By Jesse Westbrook (Bloomberg)
The U.S. Securities and Exchange Commission may let shareholders who own 1 percent of the biggest companies nominate directors on corporate proxy statements, giving investors a new tool to overhaul boards at banks blamed for helping fuel the financial crisis.
The SEC will probably consider the proposal, which would apply to companies with market values exceeding $700 million, at a May 20 public meeting in Washington, said three people familiar with the matter. Investors would have to own a larger proportion of shares to nominate directors at smaller companies, said the people, who declined to be identified because the plans are still under discussion.
“This is going to strike chief executives of all public companies as confrontational,” said James Cox, a law professor at Duke University in Durham, North Carolina. “It gives shareholders a significant amount of leverage.”
The SEC is responding to investor complaints that directors are too cozy with management and failed to block decisions that led to $1.4 trillion of writedowns and credit-market losses at banks including Citigroup Inc. and Bank of America Corp. Efforts by labor unions and public pension funds to gain more authority over corporate boards have stalled amid company opposition.
A final decision on the proposal’s content hasn’t been made, SEC spokesman John Nester said. “We are committed to considering new rules that would remove barriers so that shareholders are able to exercise their right to nominate directors.”
Activist investors such as Carl Icahn and Nelson Peltz have waged successful proxy fights to get their nominees elected to boards of companies they say are underperforming. Under current SEC rules, the process requires distributing a separate ballot listing dissident nominees. Unions and pension funds say the process is too expensive for most investors to pursue.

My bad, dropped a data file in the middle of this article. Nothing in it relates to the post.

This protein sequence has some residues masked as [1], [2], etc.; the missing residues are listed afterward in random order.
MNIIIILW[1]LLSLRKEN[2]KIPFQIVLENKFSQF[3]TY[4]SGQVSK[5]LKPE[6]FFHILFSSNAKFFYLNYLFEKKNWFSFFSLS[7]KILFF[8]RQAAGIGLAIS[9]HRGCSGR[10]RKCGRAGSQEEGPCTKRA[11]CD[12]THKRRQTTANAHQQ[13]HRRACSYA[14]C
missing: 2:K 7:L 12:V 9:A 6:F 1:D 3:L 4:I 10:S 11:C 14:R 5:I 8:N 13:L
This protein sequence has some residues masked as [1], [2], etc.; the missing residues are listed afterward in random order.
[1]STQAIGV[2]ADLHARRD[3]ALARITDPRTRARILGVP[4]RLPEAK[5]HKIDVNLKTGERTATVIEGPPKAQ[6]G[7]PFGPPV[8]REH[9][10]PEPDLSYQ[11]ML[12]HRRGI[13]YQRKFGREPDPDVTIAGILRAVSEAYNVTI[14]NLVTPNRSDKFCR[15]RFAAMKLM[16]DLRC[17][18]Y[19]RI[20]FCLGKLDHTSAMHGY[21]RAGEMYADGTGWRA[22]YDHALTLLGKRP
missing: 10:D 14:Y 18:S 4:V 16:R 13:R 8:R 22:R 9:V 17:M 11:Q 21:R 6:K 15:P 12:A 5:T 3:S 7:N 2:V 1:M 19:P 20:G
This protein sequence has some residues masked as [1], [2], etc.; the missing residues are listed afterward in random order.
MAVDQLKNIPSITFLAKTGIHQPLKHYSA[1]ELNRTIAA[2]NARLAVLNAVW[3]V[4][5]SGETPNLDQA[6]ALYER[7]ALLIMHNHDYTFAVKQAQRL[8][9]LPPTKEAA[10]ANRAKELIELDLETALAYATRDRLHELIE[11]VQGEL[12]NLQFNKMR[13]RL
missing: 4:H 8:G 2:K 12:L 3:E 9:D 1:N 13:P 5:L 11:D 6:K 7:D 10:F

The SEC plan would let shareholders, or groups of investors, who have held 1 percent of a company’s shares for one year nominate directors on the proxy. The threshold would be 3 percent for companies with market values of less than $700 million and 5 percent for companies below $75 million.
SEC officials are discussing whether to make clear that the proposed rules wouldn’t supersede state measures, the people said. Including such a provision may protect the SEC against lawsuits, Cox said.
The U.S. Chamber of Commerce, which represents more than 3 million businesses, argued in an April 28 letter to SEC Chairman Mary Schapiro that states, not the SEC, have authority over director elections. The nation’s biggest business lobby has been consulting with lawyers at Gibson, Dunn & Crutcher LLP, which represented the group in a successful 2006 challenge of an SEC rule that required mutual funds to name independent chairman.
The agency may get a boost from U.S. Senator Charles Schumer, a New York Democrat who plans to introduce legislation that clears the way for the SEC to “grant shareholder access to the corporate proxy,” according to an April 24 letter he sent to other lawmakers.
The SEC may stipulate in its proposal that investors can revise corporate bylaws that govern director elections, the people said. Doing so would give investors a pathway to nominating directors on corporate ballots in states with restrictive proxy rules.
The SEC typically seeks comments on rule proposals for 30, 60 or 90 days. The agency’s staff then determines whether to make any changes before the SEC chairman and the agency’s four commissioners hold a second vote to make regulations binding.
Delaware, where Citigroup and Bank of America are incorporated, last month passed a law that allows companies to revise their bylaws so shareholders can nominate board candidates on proxy statements.